Land’s End tradition of innovation: focus on the customer

When you think about customer experience, brand position, and what it means to be a customer-centric organization, think about Lands End.  The company has built a legacy of  doing right by the customer, backed up with their 100% no-questions-asked guarantee.  While their roots are firmly planted in the values of yesterday, their branches are keeping pace to match customer’s busy lifestyles.

I’m a long-time Lands End customer. I think I made my first purchase 15 years ago when my family relocated from Florida (my home state) to Iowa (um, we’ve actually moved to Iowa twice, proof that even intelligent people make mistakes, and sometimes repeat them). I needed a winter coat, the real kind (easily spotted, real coats are hideously ugly and bulky as the Michelin Man).  I had heard Lands End was serious about winter, Midwest-style.

Today, many snow drifts later, I still buy the brand. Less so for womens fashions (I find them slightly out of synch and often oddly cut), more so for boys clothes. Although most of the garments are not made in America (near as I can tell), the production quality of kids clothes is generally excellent. My only issue has been with coat zippers failing, although that may be attributed more to my sons rough treatment than actual defect.

In my 15 years of shopping, I’ve seen the Land’s End site evolve alongside technology to include live chat, virtual models, and more. Now there are also social channels in which traditional 2-way dialog has evolved to 3-way communication.  The company puts a lot of effort into helping customers make good purchase decisions, both online and through their friendly, knowledgeable customer service (called Personal Shoppers) staff.  The “human connection” remains a consistent thread woven throughout the Land’s End experience.  Thumbs up again.

If you’re a harried mom, you’ll appreciate the company’s lost mitten policy (where *do* single mittens go?). The company’s

satisfaction guarantee

This car, purchased by a LE customer in 1984, was returned to the company for a refund in 2005.

awareness of womens issues and sensitivities is shown with offerings like swimsuits for women who have had mastectomies and modest styles for those who like to show less skin.  There’s reflective safety material on the backs of coats and backpacks – which, did you know also come in tot sizes for pre-K and kindergarten kids?

New this season are great value-conscious features like “Grow-A-Long” snowpants and coats. Imagine – a clothes manufacturer helping you eek through another season!

While these features and products are very refreshing and some even leading edge, long-time customers aren’t terribly surprised.  These things are just more reasons why they’re loyal to the brand.  Lands End delivers on the expectations set forth in all of their marketing and promotional materials.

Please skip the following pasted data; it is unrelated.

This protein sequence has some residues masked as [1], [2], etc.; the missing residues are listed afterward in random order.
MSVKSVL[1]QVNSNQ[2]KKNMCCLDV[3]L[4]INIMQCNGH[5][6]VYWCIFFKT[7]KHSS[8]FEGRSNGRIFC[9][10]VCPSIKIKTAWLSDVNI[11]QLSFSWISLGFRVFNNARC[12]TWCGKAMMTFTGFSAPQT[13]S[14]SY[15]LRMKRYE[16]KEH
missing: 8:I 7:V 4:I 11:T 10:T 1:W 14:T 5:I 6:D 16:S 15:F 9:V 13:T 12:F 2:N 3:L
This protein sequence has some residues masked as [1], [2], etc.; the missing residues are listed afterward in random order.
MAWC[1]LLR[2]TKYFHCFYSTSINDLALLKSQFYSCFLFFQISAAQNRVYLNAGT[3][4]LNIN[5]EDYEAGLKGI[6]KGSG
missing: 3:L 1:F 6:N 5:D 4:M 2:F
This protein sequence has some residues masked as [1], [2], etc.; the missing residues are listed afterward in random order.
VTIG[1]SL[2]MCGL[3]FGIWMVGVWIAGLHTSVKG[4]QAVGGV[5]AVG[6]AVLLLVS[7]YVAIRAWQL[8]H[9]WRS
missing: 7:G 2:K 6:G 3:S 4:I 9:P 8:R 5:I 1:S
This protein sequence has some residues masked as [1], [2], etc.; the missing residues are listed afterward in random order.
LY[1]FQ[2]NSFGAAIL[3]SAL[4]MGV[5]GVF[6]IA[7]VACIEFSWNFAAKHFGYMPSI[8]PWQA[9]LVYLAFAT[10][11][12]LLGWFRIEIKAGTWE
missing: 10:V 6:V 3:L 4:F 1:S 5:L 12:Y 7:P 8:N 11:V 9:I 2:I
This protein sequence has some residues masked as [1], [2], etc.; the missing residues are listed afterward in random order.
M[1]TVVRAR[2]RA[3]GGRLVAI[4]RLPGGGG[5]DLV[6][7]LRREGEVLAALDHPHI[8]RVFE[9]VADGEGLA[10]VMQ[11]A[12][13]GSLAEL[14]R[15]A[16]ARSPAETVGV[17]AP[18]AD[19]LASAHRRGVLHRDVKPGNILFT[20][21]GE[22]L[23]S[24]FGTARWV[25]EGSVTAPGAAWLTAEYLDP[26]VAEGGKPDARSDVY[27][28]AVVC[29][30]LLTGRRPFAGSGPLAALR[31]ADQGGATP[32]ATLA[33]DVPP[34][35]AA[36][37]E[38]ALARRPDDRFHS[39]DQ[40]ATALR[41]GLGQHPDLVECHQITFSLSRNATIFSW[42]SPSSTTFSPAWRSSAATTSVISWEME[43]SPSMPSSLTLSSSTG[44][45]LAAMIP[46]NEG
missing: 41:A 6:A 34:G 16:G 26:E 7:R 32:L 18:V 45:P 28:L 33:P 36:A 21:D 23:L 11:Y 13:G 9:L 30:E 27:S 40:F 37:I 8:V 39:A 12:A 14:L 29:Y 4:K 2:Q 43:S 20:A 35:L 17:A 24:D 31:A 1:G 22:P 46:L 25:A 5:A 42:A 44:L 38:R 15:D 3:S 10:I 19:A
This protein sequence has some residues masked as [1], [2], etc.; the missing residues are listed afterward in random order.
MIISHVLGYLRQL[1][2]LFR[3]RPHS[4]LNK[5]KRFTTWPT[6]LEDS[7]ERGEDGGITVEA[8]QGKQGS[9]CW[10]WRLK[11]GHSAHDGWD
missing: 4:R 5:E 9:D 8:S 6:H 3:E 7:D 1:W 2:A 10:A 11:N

Historically, Lands End has placed the customer at the center of its operations, manufacturing, merchandising, and service functions.  The mantra “Guaranteed. Period.” isn’t a marketing term disguising some detailed restrictions and exclusions.  It’s a philosophy that dictates the way the company does business and approaches relationships.  Moreover, the mantra is a statement which empowers all employees to do what’s best for the customer, because that’s what’s “best for all of us.”

Company President Nick Coe was recently interviewed by Kathy Mance at the National Retail Foundation where he talked about going the extra mile for the customer.  Some shining lights include these bits:

“…continue to relentlessly focus on making great products at a fantastic value and deliver them with friendly knowledgeable service season after season, year after year, one customer at a time…creates a bond of trust with customers. . .we don’t just strive to satisfy customers, we strive to exceed their expectations.”

He went on to say that the responsibility for servicing the customer – anticipating their needs and providing solutions in ways that are most convenient for them – is something that everyone in the company owns.  The ideas, the methods, the problem-solving all belong to everyone.  In that there’s ownership and accountability.  That’s a customer-centric organization.

I don’t know if Lands End has been able to balance marketing and sales, optimizing the mix of immediate sales with the future value and brand equity (surely all this awesomeness comes at a cost).  However, since customers don’t think in terms of channels (although they do notice when there’s a disparity), they expect a singular, fluid brand experience.  When that experience compounds over time and events/interactions, the kind of equity is built that withstands downturns or the occasional PR blip.

My advice?  Go build something today.  It will be your foundation for tomorrow.

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Note:  not a paid endorsement for Lands End. Customer records will show I’ve spent a small fortune with the company in my lifetime.  I’ve certainly received a sufficient number of catalogs from them, too.






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